Peer-to-peer (P2P) lender RateSetter, which is backed by fund manager Neil Woodford, has reported a revenue rise of nearly 50 per cent to £18.5m in its 2015/16 accounts.
The company said the results, which reported a £4.9m pre-tax loss compared with a profit of £476,000 the year before, are in line with expectations set out at the start of the year.
Loans under management for the period were up by 70 per cent, from £431m on 31 March 2015 to £581m a year later. The number of active investors, meanwhile, grew from 18,608 to 31,036.
And RateSetter said these figures have since risen to £640m and 36,310 respectively.
Why it’s interesting
The P2P lender said its profits in the previous two financial years – to March 2014 and March 2015 – proved its business model “works and is sustainable”.
In 2015, the company began to charge a greater proportion of fees over the lifetime of loans rather than up front when they are written. Without this change, RateSetter would have reported a pre-tax profit.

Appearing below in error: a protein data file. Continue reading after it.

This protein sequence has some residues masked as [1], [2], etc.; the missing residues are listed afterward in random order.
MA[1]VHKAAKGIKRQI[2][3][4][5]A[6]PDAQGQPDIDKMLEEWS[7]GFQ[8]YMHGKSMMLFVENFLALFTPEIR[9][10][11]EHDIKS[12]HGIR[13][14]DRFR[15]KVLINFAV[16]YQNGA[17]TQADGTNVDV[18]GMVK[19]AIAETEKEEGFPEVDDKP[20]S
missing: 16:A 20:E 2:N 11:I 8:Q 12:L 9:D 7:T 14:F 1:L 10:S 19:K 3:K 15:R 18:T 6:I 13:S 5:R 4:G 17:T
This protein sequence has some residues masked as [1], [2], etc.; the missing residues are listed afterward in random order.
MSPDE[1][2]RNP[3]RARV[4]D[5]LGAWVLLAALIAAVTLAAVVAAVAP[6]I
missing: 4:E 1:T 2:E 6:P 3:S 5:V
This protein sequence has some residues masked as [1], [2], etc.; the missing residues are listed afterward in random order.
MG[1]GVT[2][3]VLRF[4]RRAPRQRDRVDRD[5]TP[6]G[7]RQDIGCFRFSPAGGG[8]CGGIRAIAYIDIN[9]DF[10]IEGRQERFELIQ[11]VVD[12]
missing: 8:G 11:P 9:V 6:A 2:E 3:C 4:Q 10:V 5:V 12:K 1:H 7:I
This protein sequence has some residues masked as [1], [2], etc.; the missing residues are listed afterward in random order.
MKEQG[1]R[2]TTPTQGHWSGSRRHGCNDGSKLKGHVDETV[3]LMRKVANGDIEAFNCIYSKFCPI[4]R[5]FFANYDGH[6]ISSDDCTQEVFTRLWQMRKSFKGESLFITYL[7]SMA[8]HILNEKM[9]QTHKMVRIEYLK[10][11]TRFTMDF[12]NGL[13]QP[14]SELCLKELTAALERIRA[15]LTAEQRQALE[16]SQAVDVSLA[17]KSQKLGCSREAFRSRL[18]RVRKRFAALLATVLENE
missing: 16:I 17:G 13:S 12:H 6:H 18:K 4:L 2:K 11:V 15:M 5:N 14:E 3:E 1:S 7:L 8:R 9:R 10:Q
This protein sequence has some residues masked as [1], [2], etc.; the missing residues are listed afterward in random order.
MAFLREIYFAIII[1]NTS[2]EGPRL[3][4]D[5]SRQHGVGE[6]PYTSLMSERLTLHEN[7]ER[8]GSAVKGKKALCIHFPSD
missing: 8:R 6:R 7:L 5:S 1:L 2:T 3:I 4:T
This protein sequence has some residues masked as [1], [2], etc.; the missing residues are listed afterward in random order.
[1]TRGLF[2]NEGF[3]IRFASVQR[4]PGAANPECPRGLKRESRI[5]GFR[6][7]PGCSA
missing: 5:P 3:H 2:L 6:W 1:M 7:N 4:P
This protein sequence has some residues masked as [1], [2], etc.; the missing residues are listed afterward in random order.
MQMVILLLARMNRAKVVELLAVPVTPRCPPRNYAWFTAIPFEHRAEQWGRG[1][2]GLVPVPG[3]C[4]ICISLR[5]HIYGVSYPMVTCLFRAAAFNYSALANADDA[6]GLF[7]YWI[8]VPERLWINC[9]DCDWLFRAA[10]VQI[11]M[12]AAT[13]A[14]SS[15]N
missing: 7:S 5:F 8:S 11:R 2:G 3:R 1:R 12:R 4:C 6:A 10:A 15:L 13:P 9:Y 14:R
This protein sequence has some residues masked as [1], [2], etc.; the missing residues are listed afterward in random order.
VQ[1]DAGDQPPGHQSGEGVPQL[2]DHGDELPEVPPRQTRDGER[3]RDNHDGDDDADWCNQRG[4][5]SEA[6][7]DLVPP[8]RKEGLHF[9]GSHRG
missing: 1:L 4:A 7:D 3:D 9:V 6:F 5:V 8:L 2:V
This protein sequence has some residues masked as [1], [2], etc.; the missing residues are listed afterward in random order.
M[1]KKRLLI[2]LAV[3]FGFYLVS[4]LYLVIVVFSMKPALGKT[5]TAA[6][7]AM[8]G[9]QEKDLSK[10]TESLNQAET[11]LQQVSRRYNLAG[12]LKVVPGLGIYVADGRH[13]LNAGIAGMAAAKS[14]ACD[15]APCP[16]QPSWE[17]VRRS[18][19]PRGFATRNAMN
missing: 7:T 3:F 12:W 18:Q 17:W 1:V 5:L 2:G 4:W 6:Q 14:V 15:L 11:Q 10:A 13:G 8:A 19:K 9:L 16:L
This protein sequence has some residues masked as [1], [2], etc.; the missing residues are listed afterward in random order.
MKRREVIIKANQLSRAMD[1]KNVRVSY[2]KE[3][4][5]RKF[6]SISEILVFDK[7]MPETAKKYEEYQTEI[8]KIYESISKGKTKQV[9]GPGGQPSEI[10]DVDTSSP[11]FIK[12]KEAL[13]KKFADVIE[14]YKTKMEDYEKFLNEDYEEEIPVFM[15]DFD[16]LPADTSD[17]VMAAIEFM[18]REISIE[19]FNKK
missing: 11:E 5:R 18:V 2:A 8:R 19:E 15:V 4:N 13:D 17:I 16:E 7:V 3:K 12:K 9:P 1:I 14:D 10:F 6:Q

RateSetter said the new model “creates a more sustainable recurring income stream as more money comes in over the term of loans, reducing pressure to lend in order to generate revenue when credit conditions are poor. Importantly, it also aligns RateSetter’s interests with those of its investors as it provides a financial incentive to only approve loans which perform.”
RateSetter received £20m equity investment from Neil Woodford's investment funds, and Artemis in March last year.
What the company said
Founder and chief executive Rhydian Lewis:
Having turned a small profit in 2013-14 and 2014-15, proving our model, we’ve deliberately planned and delivered an increased level of investment into our business. That investment is already starting to pay off.
The switch from upfront to recurring fees was not a decision we took lightly. However, it greatly enhances the sustainability of our business – we strongly feel that it will prove to be a very positive development and anticipate that others in our industry will follow our lead.
Being an early stage lending business is tough and you are prey to negative selection. However, we are now beginning to see P2P work and attract more investors and better borrowers.